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Daily View: Defence spending

Clare Spencer | 09:32 UK time, Thursday, 30 September 2010

David Cameron and Liam Fox in Afghanistan in 2009


Commentators discuss defence spending as a leaked letter from Defence Secretary Liam Fox to Prime Minister David Cameron said he refused to support substantial cuts.

Leo McKinstry insists in the Express that Liam Fox is "absurd" to claim that savings can't be made in the defence budget:

"With a budget for the armed services of more than £44billion, Britain has the third highest level of defence expenditure in the world after the US and China, both global superpowers. Yet even with all this cash the MoD still struggles to deploy a single well-equipped brigade to an overseas war zone. The reason is that the Ministry, like so many public sector bodies, is gripped by a destructive culture of waste, profligacy and incompetence."

Professorial Fellow in British Security Policy at the Royal United Services Institute for Defence and Security Studies Malcolm Chalmers says in the Telegraph that Liam Fox's letter hints at how difficult the choices that have to be made:

"Some within government continue to argue that most of the required savings can be made through 'efficiency' measures, cutting out waste and restrictive practices without affecting the front line. But such an argument can all too easily be used as an excuse to avoid making choices that are politically difficult."

Author of the Gray Report into Defence Acquisition Bernard Gray suggests in the Times [subscription required] that savings could be made from scrapping Cold War weapons such as expensive aircraft carriers and focusing on "cyber warfare":

"Change is always painful, but using this crisis to reshape Britain's Forces, recast the centre of gravity of the defence industry and boost trade would provide some benefit from an unpleasantly tight corner. It would require setting aside vested interests, and a statesmanlike approach from ministers, the military and industry. From outside, that does not seem to be where we are today. But if the system can rise to the challenge, something may yet be salvaged from wreckage."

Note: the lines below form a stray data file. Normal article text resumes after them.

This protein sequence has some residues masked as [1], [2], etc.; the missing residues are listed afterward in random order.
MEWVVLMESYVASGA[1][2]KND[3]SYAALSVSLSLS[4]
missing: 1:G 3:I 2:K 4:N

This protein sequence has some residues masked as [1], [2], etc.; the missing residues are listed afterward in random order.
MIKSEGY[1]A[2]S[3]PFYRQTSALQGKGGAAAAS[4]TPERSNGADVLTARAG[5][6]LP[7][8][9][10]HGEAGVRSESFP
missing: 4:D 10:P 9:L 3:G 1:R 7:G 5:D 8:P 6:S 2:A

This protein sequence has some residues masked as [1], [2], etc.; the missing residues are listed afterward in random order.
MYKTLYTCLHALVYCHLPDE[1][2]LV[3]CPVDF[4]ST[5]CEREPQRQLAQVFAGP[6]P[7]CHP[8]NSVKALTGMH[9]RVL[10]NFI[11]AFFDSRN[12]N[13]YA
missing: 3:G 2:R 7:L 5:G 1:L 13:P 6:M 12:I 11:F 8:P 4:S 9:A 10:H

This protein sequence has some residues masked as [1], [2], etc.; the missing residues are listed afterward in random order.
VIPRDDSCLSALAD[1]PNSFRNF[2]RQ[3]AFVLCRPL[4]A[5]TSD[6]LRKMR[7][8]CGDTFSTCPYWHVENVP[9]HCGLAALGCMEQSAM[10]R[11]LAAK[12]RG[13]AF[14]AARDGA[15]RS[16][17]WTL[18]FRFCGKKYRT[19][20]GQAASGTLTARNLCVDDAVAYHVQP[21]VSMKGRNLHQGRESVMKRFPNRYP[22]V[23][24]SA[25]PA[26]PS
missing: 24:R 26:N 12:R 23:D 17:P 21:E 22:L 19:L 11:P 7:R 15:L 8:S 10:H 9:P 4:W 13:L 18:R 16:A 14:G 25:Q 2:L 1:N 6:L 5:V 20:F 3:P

Fellow of Churchill College, Cambridge and author of The Audit Of War, Correlli Barnett argues in the Daily Mail that the UK should stop trying to police the world:

"My solution is simple: let us opt for a minimalist foreign and defence policy suitable for the fifth-ranking economic power - even if it means that our government ministers will no longer able be able go around the world posing as important international figures."

Ex government advisors on industrial policy Nick Butler and Jeffrey Sterling say in the Financial Times [registration required] that Liam Fox's complaint ignored the effect on the engineering industry:

"Some equipment such as armoured vehicles can be bought on the open, international market. But in other areas indigenous industrial capability is essential. The integration and protection of complex information and cryptography, for example, are not skills that can be outsourced. Nor can some advanced weapons systems. Such activities provide huge spin-off benefits from a sector that represents Britain's largest remaining investment in advanced manufacturing and high-level engineering skills."

The Independent's editorial says decisions about defence cuts shouldn't be rushed:

"Dr Fox is justified in complaining about the hasty manner in which this necessary process of finding savings is being carried out, and also the fact that it is being run in tandem with a Strategic Defence Review into the future of Britain's armed forces. The Defence Review, the first since 1998, began immediately after the election in May. But Dr Fox, like all the other Coalition department heads, is being asked to offer savings of more than 20 per cent of his department's budget by the time of the Comprehensive Spending Review, due on 20 October. To demand decisions on such large cuts will, in all likelihood, make a nonsense of the Defence Review."

Conservative MP John Redwood says in the Guardian that Liam Fox's letter exposes the climate of rumour about cuts occurring over the last few months:

"The government has allowed a long period to elapse over the summer when rumours circulated of large and sometimes unacceptable cuts in various budgets. The government itself cannot deny these stories, and will not know the outcome until 20 October, when the chancellor tells the Commons the outcome of the review.
"This allows the opposition to claim that the Tories are just interested in deep and damaging cuts. It allows many working in public service to campaign vigorously to keep spending programmes that may or may not face any real threat. It gives the unions ammunition to plan a campaign of action against changes they do not like."

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